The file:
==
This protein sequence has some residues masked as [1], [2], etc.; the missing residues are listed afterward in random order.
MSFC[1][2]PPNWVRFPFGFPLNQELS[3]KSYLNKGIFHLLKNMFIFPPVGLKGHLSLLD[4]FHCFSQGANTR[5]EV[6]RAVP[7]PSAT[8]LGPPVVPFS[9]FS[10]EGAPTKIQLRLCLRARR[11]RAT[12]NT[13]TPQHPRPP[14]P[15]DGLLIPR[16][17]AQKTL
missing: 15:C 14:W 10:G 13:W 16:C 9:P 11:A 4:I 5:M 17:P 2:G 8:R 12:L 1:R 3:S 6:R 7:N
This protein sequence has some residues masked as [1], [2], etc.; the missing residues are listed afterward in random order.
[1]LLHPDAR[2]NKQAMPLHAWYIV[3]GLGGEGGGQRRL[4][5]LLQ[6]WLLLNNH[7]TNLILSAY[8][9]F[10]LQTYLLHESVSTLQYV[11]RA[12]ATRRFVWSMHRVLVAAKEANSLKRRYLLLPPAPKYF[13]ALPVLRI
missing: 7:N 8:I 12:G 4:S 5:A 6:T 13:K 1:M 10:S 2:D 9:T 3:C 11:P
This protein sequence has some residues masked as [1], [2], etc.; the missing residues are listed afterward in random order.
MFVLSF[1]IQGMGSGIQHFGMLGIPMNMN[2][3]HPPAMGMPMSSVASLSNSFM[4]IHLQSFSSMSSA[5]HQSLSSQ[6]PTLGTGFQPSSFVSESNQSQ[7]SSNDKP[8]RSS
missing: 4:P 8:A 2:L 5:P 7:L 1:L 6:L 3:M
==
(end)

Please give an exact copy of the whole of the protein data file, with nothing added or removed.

This protein sequence has some residues masked as [1], [2], etc.; the missing residues are listed afterward in random order.
MSFC[1][2]PPNWVRFPFGFPLNQELS[3]KSYLNKGIFHLLKNMFIFPPVGLKGHLSLLD[4]FHCFSQGANTR[5]EV[6]RAVP[7]PSAT[8]LGPPVVPFS[9]FS[10]EGAPTKIQLRLCLRARR[11]RAT[12]NT[13]TPQHPRPP[14]P[15]DGLLIPR[16][17]AQKTL
missing: 15:C 14:W 10:G 13:W 16:C 9:P 11:A 4:I 5:M 17:P 2:G 8:R 12:L 1:R 3:S 6:R 7:N
This protein sequence has some residues masked as [1], [2], etc.; the missing residues are listed afterward in random order.
[1]LLHPDAR[2]NKQAMPLHAWYIV[3]GLGGEGGGQRRL[4][5]LLQ[6]WLLLNNH[7]TNLILSAY[8][9]F[10]LQTYLLHESVSTLQYV[11]RA[12]ATRRFVWSMHRVLVAAKEANSLKRRYLLLPPAPKYF[13]ALPVLRI
missing: 7:N 8:I 12:G 4:S 5:A 6:T 13:K 1:M 10:S 2:D 9:T 3:C 11:P
This protein sequence has some residues masked as [1], [2], etc.; the missing residues are listed afterward in random order.
MFVLSF[1]IQGMGSGIQHFGMLGIPMNMN[2][3]HPPAMGMPMSSVASLSNSFM[4]IHLQSFSSMSSA[5]HQSLSSQ[6]PTLGTGFQPSSFVSESNQSQ[7]SSNDKP[8]RSS
missing: 4:P 8:A 2:L 5:P 7:L 1:L 6:L 3:M